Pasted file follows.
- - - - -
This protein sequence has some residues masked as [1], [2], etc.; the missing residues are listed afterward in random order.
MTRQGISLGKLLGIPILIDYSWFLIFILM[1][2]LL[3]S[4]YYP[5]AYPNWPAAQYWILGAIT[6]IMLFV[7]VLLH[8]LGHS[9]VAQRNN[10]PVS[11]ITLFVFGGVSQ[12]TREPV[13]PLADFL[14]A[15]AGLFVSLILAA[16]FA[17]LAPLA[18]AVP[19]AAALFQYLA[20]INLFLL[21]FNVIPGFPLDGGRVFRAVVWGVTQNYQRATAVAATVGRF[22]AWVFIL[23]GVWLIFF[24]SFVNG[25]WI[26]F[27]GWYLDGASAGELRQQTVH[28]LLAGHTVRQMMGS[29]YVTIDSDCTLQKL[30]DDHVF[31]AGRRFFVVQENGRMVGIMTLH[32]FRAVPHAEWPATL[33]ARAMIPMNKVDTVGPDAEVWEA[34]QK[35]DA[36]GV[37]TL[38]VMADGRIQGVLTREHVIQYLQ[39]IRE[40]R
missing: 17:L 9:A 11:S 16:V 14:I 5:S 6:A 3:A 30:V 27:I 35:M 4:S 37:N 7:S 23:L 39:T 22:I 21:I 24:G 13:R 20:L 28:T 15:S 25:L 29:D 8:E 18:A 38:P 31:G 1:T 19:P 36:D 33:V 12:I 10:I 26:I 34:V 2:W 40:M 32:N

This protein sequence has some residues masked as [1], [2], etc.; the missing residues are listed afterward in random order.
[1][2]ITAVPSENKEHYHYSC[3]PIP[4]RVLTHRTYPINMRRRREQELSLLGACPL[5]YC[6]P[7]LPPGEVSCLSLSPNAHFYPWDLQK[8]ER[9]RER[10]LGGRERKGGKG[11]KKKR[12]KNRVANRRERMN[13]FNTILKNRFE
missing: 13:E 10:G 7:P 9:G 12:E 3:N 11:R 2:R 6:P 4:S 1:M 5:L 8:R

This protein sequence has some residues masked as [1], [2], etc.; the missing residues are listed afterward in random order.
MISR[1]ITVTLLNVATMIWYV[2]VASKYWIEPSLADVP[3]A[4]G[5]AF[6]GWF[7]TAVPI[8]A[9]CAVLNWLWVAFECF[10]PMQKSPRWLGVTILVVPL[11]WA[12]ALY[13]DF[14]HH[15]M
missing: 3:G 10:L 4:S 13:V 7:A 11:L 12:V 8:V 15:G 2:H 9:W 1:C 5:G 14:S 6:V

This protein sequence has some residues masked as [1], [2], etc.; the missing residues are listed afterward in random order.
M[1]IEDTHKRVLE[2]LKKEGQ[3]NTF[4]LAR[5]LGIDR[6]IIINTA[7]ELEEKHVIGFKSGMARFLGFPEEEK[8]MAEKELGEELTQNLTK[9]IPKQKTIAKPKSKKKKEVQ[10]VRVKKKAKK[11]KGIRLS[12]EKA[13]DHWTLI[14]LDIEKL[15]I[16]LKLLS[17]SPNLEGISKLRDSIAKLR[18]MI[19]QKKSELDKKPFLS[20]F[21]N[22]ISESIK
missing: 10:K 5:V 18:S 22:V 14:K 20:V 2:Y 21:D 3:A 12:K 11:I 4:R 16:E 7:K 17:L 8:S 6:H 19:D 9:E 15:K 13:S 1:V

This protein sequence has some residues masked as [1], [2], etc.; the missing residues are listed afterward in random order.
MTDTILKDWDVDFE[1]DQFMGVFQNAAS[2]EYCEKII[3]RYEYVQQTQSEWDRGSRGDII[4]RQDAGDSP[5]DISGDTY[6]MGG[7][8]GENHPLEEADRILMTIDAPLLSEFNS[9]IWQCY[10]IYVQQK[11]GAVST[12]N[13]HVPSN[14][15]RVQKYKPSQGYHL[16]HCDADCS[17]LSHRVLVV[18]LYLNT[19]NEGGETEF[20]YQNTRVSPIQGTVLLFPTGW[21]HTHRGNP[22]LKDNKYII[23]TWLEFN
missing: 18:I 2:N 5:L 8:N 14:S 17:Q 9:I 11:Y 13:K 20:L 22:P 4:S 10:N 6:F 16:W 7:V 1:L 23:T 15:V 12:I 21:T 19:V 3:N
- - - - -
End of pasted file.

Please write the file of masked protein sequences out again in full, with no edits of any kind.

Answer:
This protein sequence has some residues masked as [1], [2], etc.; the missing residues are listed afterward in random order.
MTRQGISLGKLLGIPILIDYSWFLIFILM[1][2]LL[3]S[4]YYP[5]AYPNWPAAQYWILGAIT[6]IMLFV[7]VLLH[8]LGHS[9]VAQRNN[10]PVS[11]ITLFVFGGVSQ[12]TREPV[13]PLADFL[14]A[15]AGLFVSLILAA[16]FA[17]LAPLA[18]AVP[19]AAALFQYLA[20]INLFLL[21]FNVIPGFPLDGGRVFRAVVWGVTQNYQRATAVAATVGRF[22]AWVFIL[23]GVWLIFF[24]SFVNG[25]WI[26]F[27]GWYLDGASAGELRQQTVH[28]LLAGHTVRQMMGS[29]YVTIDSDCTLQKL[30]DDHVF[31]AGRRFFVVQENGRMVGIMTLH[32]FRAVPHAEWPATL[33]ARAMIPMNKVDTVGPDAEVWEA[34]QK[35]DA[36]GV[37]TL[38]VMADGRIQGVLTREHVIQYLQ[39]IRE[40]R
missing: 17:L 9:A 11:S 16:V 14:I 5:S 6:A 3:A 30:V 27:I 35:M 4:S 37:N 7:S 23:L 39:T 22:I 21:I 24:G 13:R 20:L 28:T 15:S 25:L 29:D 8:E 18:A 38:P 31:G 1:T 19:P 36:D 33:V 12:I 10:I 26:I 34:V 2:W 40:M 32:N

This protein sequence has some residues masked as [1], [2], etc.; the missing residues are listed afterward in random order.
[1][2]ITAVPSENKEHYHYSC[3]PIP[4]RVLTHRTYPINMRRRREQELSLLGACPL[5]YC[6]P[7]LPPGEVSCLSLSPNAHFYPWDLQK[8]ER[9]RER[10]LGGRERKGGKG[11]KKKR[12]KNRVANRRERMN[13]FNTILKNRFE
missing: 13:E 10:G 7:P 9:G 12:E 3:N 11:R 2:R 6:P 4:S 1:M 5:L 8:R

This protein sequence has some residues masked as [1], [2], etc.; the missing residues are listed afterward in random order.
MISR[1]ITVTLLNVATMIWYV[2]VASKYWIEPSLADVP[3]A[4]G[5]AF[6]GWF[7]TAVPI[8]A[9]CAVLNWLWVAFECF[10]PMQKSPRWLGVTILVVPL[11]WA[12]ALY[13]DF[14]HH[15]M
missing: 3:G 10:L 4:S 13:V 7:A 11:L 12:V 8:V 15:G 2:H 9:W 1:C 5:G 14:S 6:V

This protein sequence has some residues masked as [1], [2], etc.; the missing residues are listed afterward in random order.
M[1]IEDTHKRVLE[2]LKKEGQ[3]NTF[4]LAR[5]LGIDR[6]IIINTA[7]ELEEKHVIGFKSGMARFLGFPEEEK[8]MAEKELGEELTQNLTK[9]IPKQKTIAKPKSKKKKEVQ[10]VRVKKKAKK[11]KGIRLS[12]EKA[13]DHWTLI[14]LDIEKL[15]I[16]LKLLS[17]SPNLEGISKLRDSIAKLR[18]MI[19]QKKSELDKKPFLS[20]F[21]N[22]ISESIK
missing: 10:K 5:V 18:S 22:V 14:K 20:V 2:Y 21:D 3:A 12:K 11:I 4:R 16:E 7:K 17:L 8:S 6:H 19:D 9:E 15:K 13:S 1:V

This protein sequence has some residues masked as [1], [2], etc.; the missing residues are listed afterward in random order.
MTDTILKDWDVDFE[1]DQFMGVFQNAAS[2]EYCEKII[3]RYEYVQQTQSEWDRGSRGDII[4]RQDAGDSP[5]DISGDTY[6]MGG[7][8]GENHPLEEADRILMTIDAPLLSEFNS[9]IWQCY[10]IYVQQK[11]GAVST[12]N[13]HVPSN[14][15]RVQKYKPSQGYHL[16]HCDADCS[17]LSHRVLVV[18]LYLNT[19]NEGGETEF[20]YQNTRVSPIQGTVLLFPTGW[21]HTHRGNP[22]LKDNKYII[23]TWLEFN
missing: 18:I 2:N 5:L 8:N 14:S 17:Q 9:I 11:Y 13:K 20:L 22:P 4:S 10:N 6:F 16:W 7:V 1:L 23:T 15:V 12:I 21:T 19:V 3:N